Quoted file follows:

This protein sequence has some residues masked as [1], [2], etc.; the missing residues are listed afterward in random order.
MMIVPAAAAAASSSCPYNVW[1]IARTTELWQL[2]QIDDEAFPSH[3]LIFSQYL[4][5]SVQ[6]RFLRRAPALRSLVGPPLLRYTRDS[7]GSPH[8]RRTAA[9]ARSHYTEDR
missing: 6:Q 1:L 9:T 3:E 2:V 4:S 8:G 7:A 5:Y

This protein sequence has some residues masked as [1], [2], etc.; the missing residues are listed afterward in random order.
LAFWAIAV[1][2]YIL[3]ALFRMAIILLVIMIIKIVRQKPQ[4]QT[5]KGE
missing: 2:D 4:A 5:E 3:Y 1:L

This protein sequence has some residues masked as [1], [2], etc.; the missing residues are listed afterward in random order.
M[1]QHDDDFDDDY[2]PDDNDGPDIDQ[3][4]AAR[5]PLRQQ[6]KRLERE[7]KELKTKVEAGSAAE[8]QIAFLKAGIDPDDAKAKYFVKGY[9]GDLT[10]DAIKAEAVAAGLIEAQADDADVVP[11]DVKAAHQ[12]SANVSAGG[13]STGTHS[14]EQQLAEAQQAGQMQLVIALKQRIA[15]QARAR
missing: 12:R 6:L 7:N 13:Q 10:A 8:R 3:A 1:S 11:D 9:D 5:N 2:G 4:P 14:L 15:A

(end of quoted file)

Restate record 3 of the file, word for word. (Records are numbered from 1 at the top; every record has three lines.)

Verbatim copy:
This protein sequence has some residues masked as [1], [2], etc.; the missing residues are listed afterward in random order.
M[1]QHDDDFDDDY[2]PDDNDGPDIDQ[3][4]AAR[5]PLRQQ[6]KRLERE[7]KELKTKVEAGSAAE[8]QIAFLKAGIDPDDAKAKYFVKGY[9]GDLT[10]DAIKAEAVAAGLIEAQADDADVVP[11]DVKAAHQ[12]SANVSAGG[13]STGTHS[14]EQQLAEAQQAGQMQLVIALKQRIA[15]QARAR
missing: 12:R 6:L 7:N 13:Q 10:A 8:R 3:A 1:S 11:D 9:D 5:N 2:G 4:P 14:L 15:A